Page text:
On the morning of Saturday 1st September I disembarked at Heathrow Airport. I had told Dad that I wanted to go home by bus and to pick me up at the nearest bus stop-which is not that near my house, but I was trying to prevent another car on the motorway. However, when I walked through the exit and saw the crowds of people waiting to welcome people home, I suddenly got the idea that Dad might be there. And there he was. I was even more surprised to find Nathan there, since he never greets people at airports/bus stops/train stations 'cos he doesn't like to leave the house and believes it to be a waste of time. Dad was there 'cos he returned from Switzerland a day before so his body clock woke him up at 7:30 when it was actually an hour earlier. Nathan couldn't sleep and had nothing to do that morning.
What's funnier is coming home, checking my emails and finding that Dad had sent me an email earlier on Friday telling me that he would pick me up at Heathrow. I could tell he wasn't sure if I'd read it or not by the fact that he said "hope you have internet access at JFK". (Yes I was at JFK-it was HUGE) Well I could have internet access at JFK but first I'd have to pay and I'd already done my important stuff so I saw no reason to pay for an hour of internet access.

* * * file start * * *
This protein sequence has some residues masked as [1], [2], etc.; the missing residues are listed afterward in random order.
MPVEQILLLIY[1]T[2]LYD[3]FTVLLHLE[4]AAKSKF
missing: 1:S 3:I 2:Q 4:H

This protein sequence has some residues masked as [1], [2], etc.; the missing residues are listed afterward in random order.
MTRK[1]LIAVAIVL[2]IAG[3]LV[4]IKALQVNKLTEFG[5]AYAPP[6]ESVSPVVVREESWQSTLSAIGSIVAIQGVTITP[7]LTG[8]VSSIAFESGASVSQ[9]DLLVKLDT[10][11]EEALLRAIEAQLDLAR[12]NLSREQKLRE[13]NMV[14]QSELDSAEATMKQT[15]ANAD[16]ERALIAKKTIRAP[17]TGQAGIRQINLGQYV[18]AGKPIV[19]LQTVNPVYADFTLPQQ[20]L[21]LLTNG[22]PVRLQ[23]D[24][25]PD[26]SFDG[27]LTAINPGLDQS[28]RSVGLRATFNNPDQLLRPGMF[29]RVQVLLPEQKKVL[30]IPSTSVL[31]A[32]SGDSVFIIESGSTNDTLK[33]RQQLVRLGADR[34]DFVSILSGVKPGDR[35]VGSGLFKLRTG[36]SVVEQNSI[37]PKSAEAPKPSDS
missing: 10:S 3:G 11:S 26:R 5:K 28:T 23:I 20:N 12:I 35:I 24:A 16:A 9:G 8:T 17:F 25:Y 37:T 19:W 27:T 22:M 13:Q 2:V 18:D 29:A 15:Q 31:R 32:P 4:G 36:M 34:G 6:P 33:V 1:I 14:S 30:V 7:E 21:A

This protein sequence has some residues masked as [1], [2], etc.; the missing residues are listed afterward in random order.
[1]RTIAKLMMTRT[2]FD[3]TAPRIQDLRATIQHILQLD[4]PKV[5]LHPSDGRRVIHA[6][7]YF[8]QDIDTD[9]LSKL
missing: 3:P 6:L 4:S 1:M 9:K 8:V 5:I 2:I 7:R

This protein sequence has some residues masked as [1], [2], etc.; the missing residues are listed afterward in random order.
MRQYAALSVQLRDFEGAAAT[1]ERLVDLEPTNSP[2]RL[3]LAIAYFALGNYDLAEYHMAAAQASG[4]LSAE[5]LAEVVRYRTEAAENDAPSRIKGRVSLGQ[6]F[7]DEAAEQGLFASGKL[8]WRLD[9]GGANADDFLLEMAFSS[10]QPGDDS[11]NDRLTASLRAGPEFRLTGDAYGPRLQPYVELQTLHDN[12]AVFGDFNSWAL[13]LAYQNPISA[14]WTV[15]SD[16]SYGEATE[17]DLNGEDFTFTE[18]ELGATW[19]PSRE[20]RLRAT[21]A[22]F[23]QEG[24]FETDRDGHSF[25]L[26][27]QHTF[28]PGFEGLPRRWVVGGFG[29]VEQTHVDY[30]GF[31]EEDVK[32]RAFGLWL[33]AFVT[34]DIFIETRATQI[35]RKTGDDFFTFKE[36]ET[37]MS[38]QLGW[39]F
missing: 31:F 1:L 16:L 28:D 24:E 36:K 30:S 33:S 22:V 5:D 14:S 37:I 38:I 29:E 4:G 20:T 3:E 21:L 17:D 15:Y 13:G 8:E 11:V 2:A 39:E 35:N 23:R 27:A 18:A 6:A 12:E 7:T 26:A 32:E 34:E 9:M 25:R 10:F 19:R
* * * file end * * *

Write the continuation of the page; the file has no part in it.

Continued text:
After Nathan got so surprised by Sajida's poor AS results (as a result she's grounded for the entire year) we ended up talking about schools today. (Wow-that sure was bad grammar.) The funny trend is that the GCSEs are made to be easier to pass (not Maths) as well as more interesting while A Levels are becoming more challenging and fact-based. This just creates a larger gap for students to jump when getting used to the new styles of courses and teaching, which doesn't help confidence or increase learning. In fact, Nathan even pointed out that in some cases, a subject in A Level has completely different content to the same subject at GCSE. This is honestly rather daft. Surely the advanced course should be a further step after GCSE? Or-even better-transfer some of the GCSE content to the curriculum of the younger years so that people don't enter High School bored and constantly procrastinating. I seriously regarded little of the work we did as real until Year 9. Surely we want our young pre-teens to feel challenged and more grown up? Our society is already rather challenging, so why dumb down the lessons in school? It helps build a more prepared adult after all.